Recruiting Stories: What can Recruiters Learn from Marketers?

Anthony Haynes writes: We’re delighted to host FJWilson Talent’s first guest post, a forthright and constructive piece by Erin Osterhaus of Software Advice. Thank you, Erin!

Erin Osterhaus writes: Finding quality candidates for open positions is, in a word, hard. But it doesn’t have to be impossible. In fact, if you think outside of the proverbial box, sourcing quality candidates could actually be more efficient and rewarding than you’d expect. So instead of spending hours upon hours re-wording job descriptions in an effort to make your positions sound more exciting and increase the quantity and quality of applicants, consider this: you might have a marketing problem.

Software Advice provides guidelines for applying four lessons recruiters can learn from marketers in order to help you attract more and better candidates.

Lesson 1: Build Awareness Among Candidates

Companies with very little name recognition are fighting an uphill battle when it comes to recruiting. Just as most consumers would prefer to buy a product from a brand they know, most candidates would prefer to pursue a job with a company they’ve heard of, rather than the one they haven’t. If you’re just posting job vacancies in all the usual places, your company won’t get noticed. Your best bet is to try an unusual tactic.

A great example: the German advertising agency, BBDO. When attempting to recruit talented young copywriters, the company created “The World’s First Napkin Book” — a pamphlet printed on napkins exalting the benefits of writing advertising copy. They stuck the “book” on lunch trays in university cafeterias to build awareness among young literature students.

It worked. BBDO received 15 times more applications the month after the campaign launched than the previous month.

Lesson 2: Instil Preference to Work For You

Marketers will tell you that creating awareness is only part of the challenge. Once candidates know who you are, you then have to instil preference — candidates have to want to work for you.

The military — any military — knows this all too well. In the face of declining recruitment levels, defence agencies around the world have had to get creative to boost levels of patriotism in their countries’ youth.

Many have turned to video games. For instance, GCHQ, a UK government intelligence agency, embedded adverts in Xbox Live games to get the attention of agile-minded 18-34 year olds. If it’s in a video game, it must be fun to work there, right? Even the US Army has long been involved in the production of video games, with the intention of increasing its appeal to young men.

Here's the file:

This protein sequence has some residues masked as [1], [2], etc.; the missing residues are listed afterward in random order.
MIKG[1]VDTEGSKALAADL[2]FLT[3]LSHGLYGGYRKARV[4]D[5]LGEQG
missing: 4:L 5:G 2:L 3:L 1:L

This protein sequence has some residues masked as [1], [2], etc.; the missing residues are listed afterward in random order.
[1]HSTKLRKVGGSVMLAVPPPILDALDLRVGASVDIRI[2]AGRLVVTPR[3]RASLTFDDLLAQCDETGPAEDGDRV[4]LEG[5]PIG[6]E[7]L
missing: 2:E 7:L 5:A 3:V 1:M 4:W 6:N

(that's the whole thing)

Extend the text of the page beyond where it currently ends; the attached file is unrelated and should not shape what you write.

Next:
Lesson 3: Stand Out From The Crowd

In marketing, most companies make it a high priority to differentiate themselves from competitors. The same is true when recruiting. If you want to attract employees that stand out, you have to stand out. But as James Clift, CEO of KarmaHire, explains, that’s hard to do: “There’s nine billion dollars spent on recruitment advertising a year, and there’s all these amazing companies out there, and they really just all look the same right now with their job postings”.

Although your company might have a great work culture, so great that employees actually want to go to work in the morning, the job description — and even the job itself — might be similar to jobs offered by your competitors.

One thing that can make you stand out from your peers: culture and values. While Google might have jobs similar to those at other companies, what makes it stand out is its culture.

And since the most direct way to let applicants know your story is usually through your website’s job page, Clift and his team are reinventing the job post. As Clift says, “We let companies create, instead of a job post, a really awesome landing page for their job that showcases their culture, their work environment, and what makes them unique”.

Lesson 4: Make The Process Challenging — And Fun

Good marketers know how to attract target customers with the right messages, delivered in the right way. Recruiters need to do the same. And since CEOs value creativity as “the most important competency for the successful enterprise of the future”, the recruiting and application process needs to mirror the applicants you’re trying to attract.

Creating space for candidates to shine in the application process is key. So instead of locking applicants into the traditional form application, you might consider a new tactic.

A great recent example of an innovative recruiting process is MasterCard’s 2012 campaign to find great interns for its advertising department. The company asked applicants to “creatively” promote the benefits of a cashless society. The result: 350 qualified applicants, compared to its usual yield of 20-30 applications for advertising jobs.

By challenging candidates to create original material — YouTube videos, blogs, Twitter campaigns, etc. — rather than complete a standard form application, not only did MasterCard effectively get the attention of potential candidates, but the application process became part of the interview. Applicants were allowed to showcase their skills and knowledge in the way they best saw fit, and the results were some pretty great interns for the advertising department.

As a well-known HR professional recently said: “The recruiting process is broken”. The typical job board posting just won’t suffice in an age of multiplying online job sites. If you want to differentiate yourself from your competitors to attract top talent, you need to be outstanding.

Erin Osterhaus is the Managing Editor of Software Advice’s HR blog, The New Talent Times. Erin focuses on the HR market, offering advice to industry professionals on the best recruiting, talent management, and leadership techniques.

The image above is published by kind permission from KarmaHire.


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